Mens Health | Womens Health News

Friday, October 21, 2005

Good Medicine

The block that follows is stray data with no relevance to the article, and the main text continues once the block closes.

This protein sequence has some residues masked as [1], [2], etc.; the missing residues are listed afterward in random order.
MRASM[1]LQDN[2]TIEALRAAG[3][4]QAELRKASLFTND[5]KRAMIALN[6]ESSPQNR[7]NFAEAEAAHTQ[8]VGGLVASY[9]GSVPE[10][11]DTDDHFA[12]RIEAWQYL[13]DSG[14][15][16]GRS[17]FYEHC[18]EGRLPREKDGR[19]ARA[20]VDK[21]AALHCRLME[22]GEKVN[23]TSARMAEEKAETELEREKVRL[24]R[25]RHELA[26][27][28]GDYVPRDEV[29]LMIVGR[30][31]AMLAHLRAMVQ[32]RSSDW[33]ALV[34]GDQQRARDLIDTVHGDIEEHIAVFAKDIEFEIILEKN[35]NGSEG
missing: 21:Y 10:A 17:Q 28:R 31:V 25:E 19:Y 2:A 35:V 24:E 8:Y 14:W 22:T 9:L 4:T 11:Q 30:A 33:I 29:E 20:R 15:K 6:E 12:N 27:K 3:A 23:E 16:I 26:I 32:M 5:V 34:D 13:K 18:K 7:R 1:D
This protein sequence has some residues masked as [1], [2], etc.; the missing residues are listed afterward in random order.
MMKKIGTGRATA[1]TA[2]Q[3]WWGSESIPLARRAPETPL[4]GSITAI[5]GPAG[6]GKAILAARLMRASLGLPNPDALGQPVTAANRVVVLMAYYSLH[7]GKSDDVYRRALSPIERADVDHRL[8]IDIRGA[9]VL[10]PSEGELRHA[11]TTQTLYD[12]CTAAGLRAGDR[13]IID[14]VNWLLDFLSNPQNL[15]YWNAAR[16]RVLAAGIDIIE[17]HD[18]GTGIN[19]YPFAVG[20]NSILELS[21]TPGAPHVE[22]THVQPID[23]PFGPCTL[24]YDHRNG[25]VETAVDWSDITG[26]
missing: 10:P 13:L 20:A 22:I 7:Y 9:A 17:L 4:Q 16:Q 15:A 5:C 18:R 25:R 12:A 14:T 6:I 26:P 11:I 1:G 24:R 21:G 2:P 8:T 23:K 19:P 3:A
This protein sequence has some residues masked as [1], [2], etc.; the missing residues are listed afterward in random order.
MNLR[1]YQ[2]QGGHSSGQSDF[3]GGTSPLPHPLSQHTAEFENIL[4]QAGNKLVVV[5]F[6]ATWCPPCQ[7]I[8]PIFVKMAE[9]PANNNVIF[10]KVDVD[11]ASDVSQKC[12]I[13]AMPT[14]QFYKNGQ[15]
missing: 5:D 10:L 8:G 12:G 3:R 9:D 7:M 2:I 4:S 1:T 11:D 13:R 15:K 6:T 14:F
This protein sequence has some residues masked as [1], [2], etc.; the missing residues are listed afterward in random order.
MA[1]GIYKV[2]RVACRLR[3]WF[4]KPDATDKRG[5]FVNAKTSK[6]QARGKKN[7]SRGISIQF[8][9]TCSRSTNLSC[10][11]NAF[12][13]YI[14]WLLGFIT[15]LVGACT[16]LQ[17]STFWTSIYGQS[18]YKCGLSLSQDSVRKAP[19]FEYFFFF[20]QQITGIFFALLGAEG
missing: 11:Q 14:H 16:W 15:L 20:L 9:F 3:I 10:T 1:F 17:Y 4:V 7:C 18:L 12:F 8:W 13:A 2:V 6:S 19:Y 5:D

BBC ImageBBC Medical Science -- The drug Herceptin cuts the risk of tumours returning in women with early stage breast cancer by 50%, a US study has shown. A second study in the New England Journal of Medicine showed Herceptin can also reduce cancer recurrence when combined with a chemotherapy drug. A leading cancer expert called the studies' findings "stunning". But they will increase pressure on regulators to make Herceptin available for early as well as advanced cancers. Herceptin, which also has the generic name traztuzumab, targets a protein called HER2, which appears to be over-abundant in some women's breast cancers. An estimated fifth of breast cancer cases - around 10,000 women in the UK - are HER2 positive. Roche, which makes Herceptin, has to submit an application to European regulators before the drug can be licensed for use in early-stage disease. The National Institute for Health and Clinical Excellence then has to give its approval for the drug to be prescribed on the NHS. The government has said this process should be fast-tracked. But it is likely to be next spring before Herceptin goes through all these regulatory hoops. Until then, it will be up to primary care trusts to decide if they will fund the treatment for women, which can cost £30,000 a year. On Tuesday, PCTs in Devon and Cornwall announced they would fund the treatment, and last month Barbara Clark won her battle to persuade Somerset PCT to pay for her to have the drug. (10/19/05)


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